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Lesson Transcript

Lizzie: Buenos días, soy Lizzie.
Allan: Allan here. Beginner Series, lesson number 16: Mathematics for division. Hi, y’all. Welcome back to SpanishPod101.com coming to you from Lima Peru. For those of you here for the first time, glad you could join us.
Lizzie: Hello, friends. How’s it going, Allan?
Allan: Just fine. And I’m excited because we’re talking about mathematics today, Lizzie. And we are on an important number.
Lizzie: Why is that?
Allan: Because we are on lesson 16.
Lizzie: Why is that important?
Allan: Because how do you say 16 in Spanish?
Lizzie: dieciséis
Allan: That’s right, dieciséis. This is the first number in which 10 is mentioned. An easy way to remember.
Lizzie: So, Allan, getting back to today’s lesson, where did we leave off?
Allan: Well, in Beginner Lessons 13, 14 and 15, so that’s trece, catorce and quince, we looked at addition, subtraction and multiplication, in that order.
Lizzie: Ah yes. So today we’re going to conclude the mathematic segment by looking at la división, division.
Allan: Once more, we’re joined by professor Puga and his students, Mariana and Eduardo, as they tackle this new topic.
Lizzie: Oh I remember when I was just a little girl and had to learn this at school.
Allan: Didn’t we already talk about that?
Lizzie: It should still be mentioned again.
Allan: Ok, guys, let’s get into today’s conversation.
PROFESOR PUGA: Mariana, ¿Cuánto es treinta dividido entre dos?
MARIANA: Umm. ¿Treinta dividio entre dos es igual a veinte?
PROFESOR PUGA: Es una respuesta incorrecta. Eduardo ¿tú sabes?
EDUARDO: ¿Es quizás treinta dividido entre dos igual a diez?
PROFESOR PUGA: Es una respuesta incorrecta también. Aprendamos a dividir.
PROFESOR PUGA: Mariana, How much is thirty divided by two?
MARIANA: Umm. Does thirty divided by two equal twenty?
PROFESOR PUGA: It's an incorrect answer. Eduardo d'ya know?
EDUARDO: Maybe two into thirty equals ten?
PROFESOR PUGA: It's an incorrect answer too. Let's learn to divide.
Lizzie: Yes, this can be a hard topic for kids. And you know even though this conversation sounds rudimentary, the topic of division is really important to know when you’re speaking Spanish.
Allan: Yeah, I know what you mean. As adults we know the mathematical operations. I mean we know how to divide but being able to express this in Spanish is another story altogether.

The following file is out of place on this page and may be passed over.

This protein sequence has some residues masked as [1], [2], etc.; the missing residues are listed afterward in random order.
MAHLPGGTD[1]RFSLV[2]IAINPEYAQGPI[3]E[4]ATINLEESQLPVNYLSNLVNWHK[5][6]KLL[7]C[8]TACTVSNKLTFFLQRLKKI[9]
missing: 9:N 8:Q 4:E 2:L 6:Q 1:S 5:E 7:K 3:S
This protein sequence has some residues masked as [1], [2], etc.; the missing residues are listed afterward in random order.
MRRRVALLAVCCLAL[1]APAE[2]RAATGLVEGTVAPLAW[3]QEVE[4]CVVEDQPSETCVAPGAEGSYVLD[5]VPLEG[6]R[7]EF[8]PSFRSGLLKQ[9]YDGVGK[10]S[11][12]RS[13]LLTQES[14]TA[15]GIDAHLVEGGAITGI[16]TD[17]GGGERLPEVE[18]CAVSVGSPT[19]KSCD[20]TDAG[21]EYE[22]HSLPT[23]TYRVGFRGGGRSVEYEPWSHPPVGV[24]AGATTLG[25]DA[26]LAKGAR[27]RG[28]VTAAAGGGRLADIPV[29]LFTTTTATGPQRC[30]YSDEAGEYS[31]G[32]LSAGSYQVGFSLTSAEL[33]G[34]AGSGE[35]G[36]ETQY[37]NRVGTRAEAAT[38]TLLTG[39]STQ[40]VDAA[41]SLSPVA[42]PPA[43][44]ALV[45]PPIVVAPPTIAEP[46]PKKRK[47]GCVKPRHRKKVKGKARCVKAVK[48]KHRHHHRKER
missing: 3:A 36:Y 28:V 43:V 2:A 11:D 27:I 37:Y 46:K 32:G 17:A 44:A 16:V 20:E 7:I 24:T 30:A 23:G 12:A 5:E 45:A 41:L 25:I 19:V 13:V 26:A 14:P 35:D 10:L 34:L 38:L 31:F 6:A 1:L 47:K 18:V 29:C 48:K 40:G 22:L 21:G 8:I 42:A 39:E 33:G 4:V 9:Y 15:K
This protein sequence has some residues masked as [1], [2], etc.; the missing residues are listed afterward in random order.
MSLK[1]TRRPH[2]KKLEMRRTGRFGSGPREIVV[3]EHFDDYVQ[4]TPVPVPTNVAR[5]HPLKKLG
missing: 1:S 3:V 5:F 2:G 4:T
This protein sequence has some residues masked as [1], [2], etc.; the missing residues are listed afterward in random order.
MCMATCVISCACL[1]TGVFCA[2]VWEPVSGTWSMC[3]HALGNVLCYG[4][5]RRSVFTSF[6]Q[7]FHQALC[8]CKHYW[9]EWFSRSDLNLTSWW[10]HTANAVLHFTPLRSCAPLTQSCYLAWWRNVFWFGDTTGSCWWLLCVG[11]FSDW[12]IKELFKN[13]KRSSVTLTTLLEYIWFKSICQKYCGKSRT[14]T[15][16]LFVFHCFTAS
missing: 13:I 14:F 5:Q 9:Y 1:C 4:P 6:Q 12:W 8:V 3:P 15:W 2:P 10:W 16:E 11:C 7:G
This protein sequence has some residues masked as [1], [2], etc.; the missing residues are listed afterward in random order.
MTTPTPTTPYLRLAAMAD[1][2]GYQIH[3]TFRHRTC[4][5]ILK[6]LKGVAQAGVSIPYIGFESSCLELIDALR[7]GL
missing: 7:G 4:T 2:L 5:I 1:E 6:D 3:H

Lizzie: Yeah and on top of this you’d be surprised to how often something as simple as division pops up in everyday conversations.
Allan: Ok, for example?
Lizzie: Well if you’re with a group of friends and you're going somewhere together but you have to take two cars, you’re basically dividing the group in half.
Allan: And now I see what you mean, you’re right, it does come up all the time, doesn’t it?
Lizzie: Yes.
Allan: On to the vocabulary. Here we’re going to break these words down syllable by syllable so that you can hear how each word sounds.
Lizzie: Vamos!
Allan: So let’s begin with…
Lizzie: Entre.
Allan: Between, among, in to, divided by.
Lizzie: Entre, entre.
Allan: Ok, now we have…
Lizzie: Dividir.
Allan: To divide, to split.
Lizzie: Dividir, dividir.
Allan: Ok, and then…
Lizzie: Respuesta.
Allan: Answer, response, reply.
Lizzie: Respuesta, respuesta.
Allan: Ok now we’ll hear…
Lizzie: Incorrecto, incorrecta.
Allan: Incorrect, wrong.
Lizzie: Incorrecto, incorrecta. Incorrecto, incorrecta.
Allan: Great. Let’s listen to…
Lizzie: cuánto, cuánta
Allan: how much, how many.
Lizzie: cuánto, cuánta. cuánto, cuánta.
Allan: Ok, now let’s finish off with…
Lizzie: quizá
Allan: Perhaps, maybe.
Lizzie: quizás, quizás . Muy bien Now, what good is knowing vocabulary without usage.
Allan: I couldn’t agree more.
Lizzie: Where should we start off today?
Allan: Well, I would like to begin with the word entre.
Lizzie: Dos dividido entre ocho es igual a cuatro.
Allan: Eight divided by two equals four.
Lizzie: Now this can be a bit tricky.
Allan: I think we should make it a little bit more clear.
Lizzie: So we know that the word entre means between, right?
Allan: Sure, we’ve talked about that before.
Lizzie: Well, today we are looking at it when it means among and it’s in the sense that we can understand why it’s used in division expressions.
Allan: Exactly it's like saying two into eight equals four.
Lizzie: Or two goes into eight four times.
Allan: Just refresh our memory, how did we see it before, Liz?
Lizzie: In other cases, the word entre means “between”, like entre amigos or among friends and entre dos lugares, “between two places”.
Allan: So the word entre can mean “divided by”, “between” or “among”.
Lizzie: I think they got it.
Allan: Which word should we look at next?
Lizzie: Let’s look at dividir.
Allan: As in?
Lizzie: Dividimos el dinero entre los dos de nosotros.
Allan: We divide the money between the two of us.
Lizzie: In mathematics, dividir is “to divide” for when you practice la división or “division”.
Allan: Now, I noticed that this word dividir ends in an IR.
Lizzie: I knew you were going there.
Allan: Well, ok. Why don’t you let our audience know what that tells us?
Lizzie: This means that it’s a third conjugation verb. It follows the par dime for regular verbs with the IR ending in the infinitive, for example partir, which means “to depart”.
Allan: Right, right. And because this is a regular third conjugation verb, it’s a good one to practice the conjugations with.
Lizzie: Yeah, of course. Which words would you like to look at next?
Allan: Let’s look at respuesta.
Lizzie: Tengo una respuesta para ti.
Allan: I’ve got an answer for you.
Lizzie: So the word respuesta is a feminine noun that means “answer”, “reply” or “response”.
Allan: You know, it even kind of looks and sounds like the word “response”, doesn’t it?